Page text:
child or a teenager or an old man or a group, the confederate took the person coming just after
so that she corresponds to the expected profile. In the control condition, the confederate
approached the subject by saying to him or her politely: "Sorry Madam/Sir, would you have
some coins to take the bus, please?" In experimental condition, the confederate formulated
with the same tone the following request: "Sorry Madam/Sir, would you have some coins to
take the bus, please? But you are free to accept or to refuse." The confederate then estimated if
the subject agreed or not to his request. In the case of a positive answer, the confederate
waited for the subject to give him the money. He estimated the amount and then gave back the
sum to the subject and proceeded to completely debrief the subject.
On all measures employed in this study, no differences were found between male and female
subjects. This is also true with the differences between the four confederates of this
experiment. So, data was aggregated. In the control condition, 10.0 % of solicited people
accepted the request of the confederate, whereas 47.5 % accepted in the experimental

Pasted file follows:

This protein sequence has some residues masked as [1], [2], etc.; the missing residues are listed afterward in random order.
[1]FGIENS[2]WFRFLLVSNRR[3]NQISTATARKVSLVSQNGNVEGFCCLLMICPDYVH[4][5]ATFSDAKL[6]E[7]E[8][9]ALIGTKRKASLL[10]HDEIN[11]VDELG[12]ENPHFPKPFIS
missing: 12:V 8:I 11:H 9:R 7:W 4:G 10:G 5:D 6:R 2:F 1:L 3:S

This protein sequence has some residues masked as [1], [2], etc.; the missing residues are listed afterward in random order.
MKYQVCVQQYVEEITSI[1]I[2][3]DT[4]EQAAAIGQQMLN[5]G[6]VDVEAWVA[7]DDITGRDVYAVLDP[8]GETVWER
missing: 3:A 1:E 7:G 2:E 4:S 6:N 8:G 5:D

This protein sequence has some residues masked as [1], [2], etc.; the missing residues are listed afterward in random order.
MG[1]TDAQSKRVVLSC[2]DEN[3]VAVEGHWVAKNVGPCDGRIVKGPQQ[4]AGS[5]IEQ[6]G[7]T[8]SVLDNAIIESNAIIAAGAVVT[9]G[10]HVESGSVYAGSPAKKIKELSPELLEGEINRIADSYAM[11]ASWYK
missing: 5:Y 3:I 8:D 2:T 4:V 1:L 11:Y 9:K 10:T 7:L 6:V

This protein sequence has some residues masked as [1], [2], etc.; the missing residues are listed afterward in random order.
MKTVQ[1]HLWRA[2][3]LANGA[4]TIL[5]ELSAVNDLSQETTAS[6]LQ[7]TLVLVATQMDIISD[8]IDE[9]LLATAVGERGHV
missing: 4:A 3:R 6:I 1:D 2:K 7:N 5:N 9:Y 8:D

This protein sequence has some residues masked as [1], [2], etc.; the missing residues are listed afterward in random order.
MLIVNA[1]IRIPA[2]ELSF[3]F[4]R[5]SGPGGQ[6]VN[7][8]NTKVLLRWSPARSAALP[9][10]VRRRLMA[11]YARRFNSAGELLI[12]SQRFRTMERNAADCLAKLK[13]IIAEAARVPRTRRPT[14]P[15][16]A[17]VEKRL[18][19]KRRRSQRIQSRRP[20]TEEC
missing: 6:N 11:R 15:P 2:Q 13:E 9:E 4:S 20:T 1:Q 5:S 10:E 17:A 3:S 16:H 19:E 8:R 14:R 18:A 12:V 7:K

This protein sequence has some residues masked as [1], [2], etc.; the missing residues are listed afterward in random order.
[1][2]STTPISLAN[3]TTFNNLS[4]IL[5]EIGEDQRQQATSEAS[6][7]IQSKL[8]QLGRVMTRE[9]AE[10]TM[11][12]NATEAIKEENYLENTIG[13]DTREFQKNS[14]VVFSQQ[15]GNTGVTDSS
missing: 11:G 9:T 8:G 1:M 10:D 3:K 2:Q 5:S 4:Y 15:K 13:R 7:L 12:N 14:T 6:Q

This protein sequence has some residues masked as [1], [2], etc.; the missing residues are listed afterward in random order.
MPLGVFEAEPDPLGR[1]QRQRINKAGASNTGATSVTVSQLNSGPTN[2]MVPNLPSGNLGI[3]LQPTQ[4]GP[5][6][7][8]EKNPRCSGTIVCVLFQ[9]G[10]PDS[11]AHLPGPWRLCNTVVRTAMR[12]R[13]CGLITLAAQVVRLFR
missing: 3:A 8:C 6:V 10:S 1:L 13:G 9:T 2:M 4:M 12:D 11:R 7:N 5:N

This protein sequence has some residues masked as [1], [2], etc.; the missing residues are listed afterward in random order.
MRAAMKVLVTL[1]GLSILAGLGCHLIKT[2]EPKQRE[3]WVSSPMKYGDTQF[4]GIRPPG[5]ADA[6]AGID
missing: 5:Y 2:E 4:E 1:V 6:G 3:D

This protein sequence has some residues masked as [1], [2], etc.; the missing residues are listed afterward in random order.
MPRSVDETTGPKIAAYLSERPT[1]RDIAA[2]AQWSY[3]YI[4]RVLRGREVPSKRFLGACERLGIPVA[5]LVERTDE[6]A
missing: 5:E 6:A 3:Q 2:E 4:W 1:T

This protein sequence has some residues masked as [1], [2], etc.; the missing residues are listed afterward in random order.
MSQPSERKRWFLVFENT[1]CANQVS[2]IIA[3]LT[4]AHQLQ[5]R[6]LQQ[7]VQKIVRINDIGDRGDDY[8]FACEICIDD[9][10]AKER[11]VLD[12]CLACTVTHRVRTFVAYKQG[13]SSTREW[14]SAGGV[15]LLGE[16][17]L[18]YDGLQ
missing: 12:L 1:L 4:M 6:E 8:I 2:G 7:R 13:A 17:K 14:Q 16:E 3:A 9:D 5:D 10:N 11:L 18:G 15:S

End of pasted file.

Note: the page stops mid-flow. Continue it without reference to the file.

condition. The comparison of these two rates gives evidence of a significant difference [X²(1,
80) = 13.73, p <.001]. The evocation of the freedom of subject’s decision leads to favor the
request compliance. When we consider the mean amount of the gifts granted by the people
having accepted the request in each of the groups, we observe that it is FF 3.25 (US $ 0.48) in
the control condition versus FF 7.05 (US $ 1.04) in the experimental condition. Here also, this
difference is significant [t(21) = 3.03, p <.01, two-tailed] and this is in spite of a weak
compliance rate in the control group (4 persons over 40). The evocation of freedom favored
the generosity of solicited people and the average amount of the granted gifts corresponds to